Each oil refining plant is uniquely configured to process a specific raw material into a desired slate of products. In order to determine which configuration is most economical, engineers and planners survey the local market for petroleum products and assess the available raw materials. Since about half the product of fractional distillation is residual fuel oil, the local market for it is of utmost interest. In parts of Africa, South America, and Southeast Asia, heavy fuel oil is easily marketed, so that refineries of simple configuration may be sufficient to meet demand. However, in the United States, Canada, and Europe, large quantities of gasoline arein demand, and the market for fuel oil is constrained by environmental regulations and the availability of natural gas. In these places, more complex refineries are necessary.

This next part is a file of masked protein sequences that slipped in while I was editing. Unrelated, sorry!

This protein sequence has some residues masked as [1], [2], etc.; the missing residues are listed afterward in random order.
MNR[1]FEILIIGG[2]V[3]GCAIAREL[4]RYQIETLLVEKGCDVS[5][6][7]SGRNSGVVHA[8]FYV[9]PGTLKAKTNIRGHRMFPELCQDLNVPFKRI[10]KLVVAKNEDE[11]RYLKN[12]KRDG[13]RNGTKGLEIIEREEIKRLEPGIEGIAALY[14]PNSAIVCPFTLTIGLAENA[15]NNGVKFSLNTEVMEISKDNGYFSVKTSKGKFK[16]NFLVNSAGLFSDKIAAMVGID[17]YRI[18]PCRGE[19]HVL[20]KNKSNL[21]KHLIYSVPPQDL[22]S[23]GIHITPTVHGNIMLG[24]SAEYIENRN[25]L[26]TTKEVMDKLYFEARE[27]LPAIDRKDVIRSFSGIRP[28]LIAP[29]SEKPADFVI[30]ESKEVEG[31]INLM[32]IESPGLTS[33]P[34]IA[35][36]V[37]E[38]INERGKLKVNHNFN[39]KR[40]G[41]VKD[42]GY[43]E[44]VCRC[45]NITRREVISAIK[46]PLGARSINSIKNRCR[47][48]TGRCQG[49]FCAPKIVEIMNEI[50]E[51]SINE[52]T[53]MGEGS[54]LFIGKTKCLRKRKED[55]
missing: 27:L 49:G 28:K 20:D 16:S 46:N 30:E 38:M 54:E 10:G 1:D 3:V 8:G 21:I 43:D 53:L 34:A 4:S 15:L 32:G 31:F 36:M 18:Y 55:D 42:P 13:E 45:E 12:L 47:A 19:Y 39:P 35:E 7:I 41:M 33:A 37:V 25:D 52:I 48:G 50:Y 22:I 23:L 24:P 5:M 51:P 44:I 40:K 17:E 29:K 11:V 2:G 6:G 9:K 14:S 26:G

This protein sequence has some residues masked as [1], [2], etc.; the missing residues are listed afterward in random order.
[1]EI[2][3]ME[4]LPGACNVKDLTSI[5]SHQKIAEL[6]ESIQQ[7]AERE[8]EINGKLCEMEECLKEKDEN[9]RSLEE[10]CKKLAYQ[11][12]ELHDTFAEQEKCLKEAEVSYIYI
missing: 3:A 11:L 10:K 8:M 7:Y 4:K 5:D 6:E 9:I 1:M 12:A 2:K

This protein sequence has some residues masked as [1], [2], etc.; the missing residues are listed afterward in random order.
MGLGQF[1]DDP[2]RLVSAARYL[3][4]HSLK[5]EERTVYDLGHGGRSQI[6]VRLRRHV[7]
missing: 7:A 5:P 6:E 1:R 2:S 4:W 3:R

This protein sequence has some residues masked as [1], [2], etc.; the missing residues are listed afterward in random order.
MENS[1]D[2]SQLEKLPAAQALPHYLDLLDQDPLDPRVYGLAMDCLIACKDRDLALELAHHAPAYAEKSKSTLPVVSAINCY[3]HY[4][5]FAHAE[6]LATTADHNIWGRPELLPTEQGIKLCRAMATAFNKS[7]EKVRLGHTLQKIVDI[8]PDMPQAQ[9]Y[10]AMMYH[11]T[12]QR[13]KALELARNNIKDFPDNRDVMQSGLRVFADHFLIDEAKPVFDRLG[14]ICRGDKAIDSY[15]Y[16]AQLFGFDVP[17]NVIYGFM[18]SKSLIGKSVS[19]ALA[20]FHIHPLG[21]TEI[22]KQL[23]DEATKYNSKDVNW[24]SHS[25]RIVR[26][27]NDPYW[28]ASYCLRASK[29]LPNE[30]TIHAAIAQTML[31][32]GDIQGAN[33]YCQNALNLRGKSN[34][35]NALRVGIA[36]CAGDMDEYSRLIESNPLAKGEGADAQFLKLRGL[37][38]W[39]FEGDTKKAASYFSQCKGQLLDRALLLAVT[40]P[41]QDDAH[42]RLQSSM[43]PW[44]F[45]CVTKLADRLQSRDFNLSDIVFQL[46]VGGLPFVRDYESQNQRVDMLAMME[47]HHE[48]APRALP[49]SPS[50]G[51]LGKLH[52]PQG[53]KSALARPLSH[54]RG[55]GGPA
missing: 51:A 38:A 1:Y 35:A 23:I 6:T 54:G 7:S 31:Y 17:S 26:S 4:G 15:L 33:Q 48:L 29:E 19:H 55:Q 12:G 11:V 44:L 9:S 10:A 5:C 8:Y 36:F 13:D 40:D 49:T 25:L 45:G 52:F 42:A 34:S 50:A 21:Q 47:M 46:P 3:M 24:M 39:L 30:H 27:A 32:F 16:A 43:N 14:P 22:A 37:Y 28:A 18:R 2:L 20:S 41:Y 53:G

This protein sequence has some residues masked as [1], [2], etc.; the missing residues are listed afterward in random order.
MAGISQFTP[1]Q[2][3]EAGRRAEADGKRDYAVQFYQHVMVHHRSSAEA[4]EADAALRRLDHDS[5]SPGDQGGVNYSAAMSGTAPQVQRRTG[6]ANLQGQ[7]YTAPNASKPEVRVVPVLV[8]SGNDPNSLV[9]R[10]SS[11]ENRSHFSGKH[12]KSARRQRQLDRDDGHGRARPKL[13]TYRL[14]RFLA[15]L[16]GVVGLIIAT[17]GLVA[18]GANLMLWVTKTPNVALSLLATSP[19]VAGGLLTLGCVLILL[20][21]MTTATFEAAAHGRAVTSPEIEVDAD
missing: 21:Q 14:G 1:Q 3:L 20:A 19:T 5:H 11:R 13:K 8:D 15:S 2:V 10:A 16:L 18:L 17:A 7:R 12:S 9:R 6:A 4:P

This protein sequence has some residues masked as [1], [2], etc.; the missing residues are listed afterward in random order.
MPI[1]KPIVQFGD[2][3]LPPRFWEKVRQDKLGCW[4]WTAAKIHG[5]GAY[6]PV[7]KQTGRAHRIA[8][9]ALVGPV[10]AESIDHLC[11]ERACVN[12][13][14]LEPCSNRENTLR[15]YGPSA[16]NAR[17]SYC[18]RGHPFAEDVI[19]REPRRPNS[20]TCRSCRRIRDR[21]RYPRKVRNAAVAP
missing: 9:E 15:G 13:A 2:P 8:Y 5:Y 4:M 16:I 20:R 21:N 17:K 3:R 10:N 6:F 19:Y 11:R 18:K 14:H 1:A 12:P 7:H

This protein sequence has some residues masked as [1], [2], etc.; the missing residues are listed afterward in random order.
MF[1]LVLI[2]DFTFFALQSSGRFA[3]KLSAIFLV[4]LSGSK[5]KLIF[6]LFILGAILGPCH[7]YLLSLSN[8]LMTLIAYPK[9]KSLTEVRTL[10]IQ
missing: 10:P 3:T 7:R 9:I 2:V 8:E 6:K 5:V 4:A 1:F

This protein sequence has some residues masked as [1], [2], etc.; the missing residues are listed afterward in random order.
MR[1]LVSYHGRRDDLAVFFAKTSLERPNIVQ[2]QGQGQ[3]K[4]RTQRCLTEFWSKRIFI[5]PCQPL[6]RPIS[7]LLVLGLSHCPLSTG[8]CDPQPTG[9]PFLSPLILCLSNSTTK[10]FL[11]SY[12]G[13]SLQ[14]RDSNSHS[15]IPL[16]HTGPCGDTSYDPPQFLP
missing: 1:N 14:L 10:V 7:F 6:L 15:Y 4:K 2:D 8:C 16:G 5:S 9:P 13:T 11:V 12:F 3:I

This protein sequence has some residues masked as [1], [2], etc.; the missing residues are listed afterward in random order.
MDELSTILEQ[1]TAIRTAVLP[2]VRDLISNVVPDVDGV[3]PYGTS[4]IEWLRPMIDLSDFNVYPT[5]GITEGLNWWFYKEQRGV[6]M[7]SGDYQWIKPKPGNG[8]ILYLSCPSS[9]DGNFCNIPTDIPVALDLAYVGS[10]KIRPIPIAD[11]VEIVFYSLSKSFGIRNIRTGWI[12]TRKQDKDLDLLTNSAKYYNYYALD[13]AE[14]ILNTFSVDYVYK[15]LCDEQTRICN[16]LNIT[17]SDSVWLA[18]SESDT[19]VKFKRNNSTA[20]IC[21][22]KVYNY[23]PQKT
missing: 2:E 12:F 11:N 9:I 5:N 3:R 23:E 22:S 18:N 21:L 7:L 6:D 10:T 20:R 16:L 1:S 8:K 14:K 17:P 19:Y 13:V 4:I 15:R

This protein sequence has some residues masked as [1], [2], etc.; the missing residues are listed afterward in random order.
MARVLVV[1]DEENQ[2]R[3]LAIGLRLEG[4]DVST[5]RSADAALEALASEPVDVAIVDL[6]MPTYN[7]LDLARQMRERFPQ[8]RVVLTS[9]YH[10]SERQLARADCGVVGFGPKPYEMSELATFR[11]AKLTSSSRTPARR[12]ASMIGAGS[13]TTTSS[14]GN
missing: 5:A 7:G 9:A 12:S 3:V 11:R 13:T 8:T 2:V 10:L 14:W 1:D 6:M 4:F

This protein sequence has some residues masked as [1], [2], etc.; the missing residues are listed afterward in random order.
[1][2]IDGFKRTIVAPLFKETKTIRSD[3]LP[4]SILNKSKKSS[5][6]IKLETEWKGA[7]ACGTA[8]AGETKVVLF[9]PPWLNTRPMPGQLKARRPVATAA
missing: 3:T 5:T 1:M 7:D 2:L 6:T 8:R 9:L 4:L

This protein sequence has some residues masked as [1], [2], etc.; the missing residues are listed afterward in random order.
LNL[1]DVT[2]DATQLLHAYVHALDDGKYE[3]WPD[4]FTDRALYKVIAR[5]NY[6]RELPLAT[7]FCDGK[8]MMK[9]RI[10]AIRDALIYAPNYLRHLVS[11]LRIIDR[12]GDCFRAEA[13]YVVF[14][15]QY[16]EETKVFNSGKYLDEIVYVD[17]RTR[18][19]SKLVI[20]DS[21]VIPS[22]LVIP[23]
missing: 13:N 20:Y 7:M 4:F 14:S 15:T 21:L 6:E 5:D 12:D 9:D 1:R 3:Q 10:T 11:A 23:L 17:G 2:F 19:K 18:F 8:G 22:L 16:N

Topping and hydroskimming refineries
The simplest refinery configuration, called a topping refinery, is designed to prepare feedstocks for petrochemical manufacture or for production of industrial fuels in remote oil-production areas. It consists of tankage, a distillation unit, recovery facilities for gases and light hydrocarbons, and the necessary utility systems (steam, power, and water-treatment plants).
Topping refineries produce large quantities of unfinished oils and are highly dependent on local markets, but the addition of hydrotreating and reforming units to this basic configuration results in a more flexible hydro skimming refinery, which can also produce desulfurized distillate fuels and high-octane gasoline.